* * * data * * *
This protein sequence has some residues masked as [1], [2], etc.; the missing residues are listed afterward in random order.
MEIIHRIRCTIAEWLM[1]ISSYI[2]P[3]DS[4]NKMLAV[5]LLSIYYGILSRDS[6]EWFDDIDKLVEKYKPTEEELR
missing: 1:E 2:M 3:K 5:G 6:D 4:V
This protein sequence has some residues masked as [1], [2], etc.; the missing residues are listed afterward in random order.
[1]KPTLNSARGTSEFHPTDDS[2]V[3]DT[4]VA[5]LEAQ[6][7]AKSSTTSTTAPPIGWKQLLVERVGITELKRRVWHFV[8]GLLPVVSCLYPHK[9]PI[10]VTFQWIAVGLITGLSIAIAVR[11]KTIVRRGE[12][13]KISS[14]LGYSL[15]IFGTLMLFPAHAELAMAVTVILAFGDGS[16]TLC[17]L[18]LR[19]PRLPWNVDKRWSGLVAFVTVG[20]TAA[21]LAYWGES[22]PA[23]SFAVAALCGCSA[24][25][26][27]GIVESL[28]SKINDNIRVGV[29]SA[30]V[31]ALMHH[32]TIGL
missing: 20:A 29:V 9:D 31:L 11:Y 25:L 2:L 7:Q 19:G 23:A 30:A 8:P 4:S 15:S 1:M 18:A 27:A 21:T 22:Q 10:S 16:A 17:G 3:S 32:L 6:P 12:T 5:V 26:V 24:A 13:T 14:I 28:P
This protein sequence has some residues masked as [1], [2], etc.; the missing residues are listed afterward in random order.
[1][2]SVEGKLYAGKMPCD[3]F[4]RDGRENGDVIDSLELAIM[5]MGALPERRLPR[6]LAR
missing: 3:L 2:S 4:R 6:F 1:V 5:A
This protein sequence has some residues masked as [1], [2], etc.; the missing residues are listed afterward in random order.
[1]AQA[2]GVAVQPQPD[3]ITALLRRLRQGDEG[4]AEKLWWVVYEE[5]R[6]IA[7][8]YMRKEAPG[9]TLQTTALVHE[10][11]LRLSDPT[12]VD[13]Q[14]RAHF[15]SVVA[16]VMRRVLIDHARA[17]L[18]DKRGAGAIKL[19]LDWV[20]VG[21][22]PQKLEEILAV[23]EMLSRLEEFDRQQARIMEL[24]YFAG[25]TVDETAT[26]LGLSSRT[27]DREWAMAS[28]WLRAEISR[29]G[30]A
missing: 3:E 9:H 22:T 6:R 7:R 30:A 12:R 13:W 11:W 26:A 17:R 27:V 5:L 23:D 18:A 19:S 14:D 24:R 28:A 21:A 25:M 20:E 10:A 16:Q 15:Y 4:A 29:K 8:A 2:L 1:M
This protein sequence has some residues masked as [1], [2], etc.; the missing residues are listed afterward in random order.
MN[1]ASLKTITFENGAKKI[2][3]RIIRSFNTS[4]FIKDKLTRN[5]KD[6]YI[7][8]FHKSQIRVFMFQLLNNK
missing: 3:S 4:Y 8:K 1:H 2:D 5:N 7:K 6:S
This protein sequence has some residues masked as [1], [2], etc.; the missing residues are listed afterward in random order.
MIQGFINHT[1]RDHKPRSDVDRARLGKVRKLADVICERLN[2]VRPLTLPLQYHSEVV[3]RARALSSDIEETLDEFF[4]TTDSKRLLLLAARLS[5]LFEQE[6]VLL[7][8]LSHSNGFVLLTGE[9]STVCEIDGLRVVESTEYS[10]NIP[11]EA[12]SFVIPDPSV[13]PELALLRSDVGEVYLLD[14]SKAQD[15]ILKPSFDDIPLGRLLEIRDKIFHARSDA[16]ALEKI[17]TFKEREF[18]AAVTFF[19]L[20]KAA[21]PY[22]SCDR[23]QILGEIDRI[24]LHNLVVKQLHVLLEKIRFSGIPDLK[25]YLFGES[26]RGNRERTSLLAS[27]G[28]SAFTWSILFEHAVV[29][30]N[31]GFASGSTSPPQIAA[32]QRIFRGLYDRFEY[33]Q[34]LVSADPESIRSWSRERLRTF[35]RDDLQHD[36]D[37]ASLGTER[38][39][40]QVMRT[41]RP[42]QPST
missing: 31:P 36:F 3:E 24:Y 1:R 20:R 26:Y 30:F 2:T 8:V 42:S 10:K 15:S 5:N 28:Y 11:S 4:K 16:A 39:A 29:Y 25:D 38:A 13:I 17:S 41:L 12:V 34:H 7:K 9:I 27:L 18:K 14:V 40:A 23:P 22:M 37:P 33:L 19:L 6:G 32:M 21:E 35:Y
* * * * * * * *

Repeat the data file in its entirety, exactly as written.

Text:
This protein sequence has some residues masked as [1], [2], etc.; the missing residues are listed afterward in random order.
MEIIHRIRCTIAEWLM[1]ISSYI[2]P[3]DS[4]NKMLAV[5]LLSIYYGILSRDS[6]EWFDDIDKLVEKYKPTEEELR
missing: 1:E 2:M 3:K 5:G 6:D 4:V
This protein sequence has some residues masked as [1], [2], etc.; the missing residues are listed afterward in random order.
[1]KPTLNSARGTSEFHPTDDS[2]V[3]DT[4]VA[5]LEAQ[6][7]AKSSTTSTTAPPIGWKQLLVERVGITELKRRVWHFV[8]GLLPVVSCLYPHK[9]PI[10]VTFQWIAVGLITGLSIAIAVR[11]KTIVRRGE[12][13]KISS[14]LGYSL[15]IFGTLMLFPAHAELAMAVTVILAFGDGS[16]TLC[17]L[18]LR[19]PRLPWNVDKRWSGLVAFVTVG[20]TAA[21]LAYWGES[22]PA[23]SFAVAALCGCSA[24][25][26][27]GIVESL[28]SKINDNIRVGV[29]SA[30]V[31]ALMHH[32]TIGL
missing: 20:A 29:V 9:D 31:L 11:Y 25:L 2:L 7:Q 19:G 23:A 30:A 8:P 4:S 15:S 1:M 18:A 27:A 21:T 22:Q 10:S 16:A 17:G 3:S 32:L 6:P 12:T 5:V 26:V 24:A 13:T 14:I 28:P
This protein sequence has some residues masked as [1], [2], etc.; the missing residues are listed afterward in random order.
[1][2]SVEGKLYAGKMPCD[3]F[4]RDGRENGDVIDSLELAIM[5]MGALPERRLPR[6]LAR
missing: 3:L 2:S 4:R 6:F 1:V 5:A
This protein sequence has some residues masked as [1], [2], etc.; the missing residues are listed afterward in random order.
[1]AQA[2]GVAVQPQPD[3]ITALLRRLRQGDEG[4]AEKLWWVVYEE[5]R[6]IA[7][8]YMRKEAPG[9]TLQTTALVHE[10][11]LRLSDPT[12]VD[13]Q[14]RAHF[15]SVVA[16]VMRRVLIDHARA[17]L[18]DKRGAGAIKL[19]LDWV[20]VG[21][22]PQKLEEILAV[23]EMLSRLEEFDRQQARIMEL[24]YFAG[25]TVDETAT[26]LGLSSRT[27]DREWAMAS[28]WLRAEISR[29]G[30]A
missing: 3:E 9:H 22:T 6:R 7:R 30:A 12:R 13:W 11:W 26:A 17:R 27:V 5:L 23:D 18:A 19:S 14:D 24:R 28:A 21:A 25:M 20:E 10:A 16:Q 15:Y 4:A 29:K 8:A 2:L 1:M
This protein sequence has some residues masked as [1], [2], etc.; the missing residues are listed afterward in random order.
MN[1]ASLKTITFENGAKKI[2][3]RIIRSFNTS[4]FIKDKLTRN[5]KD[6]YI[7][8]FHKSQIRVFMFQLLNNK
missing: 3:S 4:Y 8:K 1:H 2:D 5:N 7:K 6:S
This protein sequence has some residues masked as [1], [2], etc.; the missing residues are listed afterward in random order.
MIQGFINHT[1]RDHKPRSDVDRARLGKVRKLADVICERLN[2]VRPLTLPLQYHSEVV[3]RARALSSDIEETLDEFF[4]TTDSKRLLLLAARLS[5]LFEQE[6]VLL[7][8]LSHSNGFVLLTGE[9]STVCEIDGLRVVESTEYS[10]NIP[11]EA[12]SFVIPDPSV[13]PELALLRSDVGEVYLLD[14]SKAQD[15]ILKPSFDDIPLGRLLEIRDKIFHARSDA[16]ALEKI[17]TFKEREF[18]AAVTFF[19]L[20]KAA[21]PY[22]SCDR[23]QILGEIDRI[24]LHNLVVKQLHVLLEKIRFSGIPDLK[25]YLFGES[26]RGNRERTSLLAS[27]G[28]SAFTWSILFEHAVV[29][30]N[31]GFASGSTSPPQIAA[32]QRIFRGLYDRFEY[33]Q[34]LVSADPESIRSWSRERLRTF[35]RDDLQHD[36]D[37]ASLGTER[38][39][40]QVMRT[41]RP[42]QPST
missing: 31:P 36:F 3:E 24:Y 1:R 20:R 26:Y 30:F 2:T 8:V 42:S 10:K 15:S 5:N 28:Y 11:S 4:K 16:A 39:A 29:Y 25:D 38:A 13:I 17:S 41:L 12:V 34:H 7:K 9:I 27:L 18:K 14:V 40:A 23:P 22:M 37:P 33:L 19:L 6:G 32:M 21:E 35:Y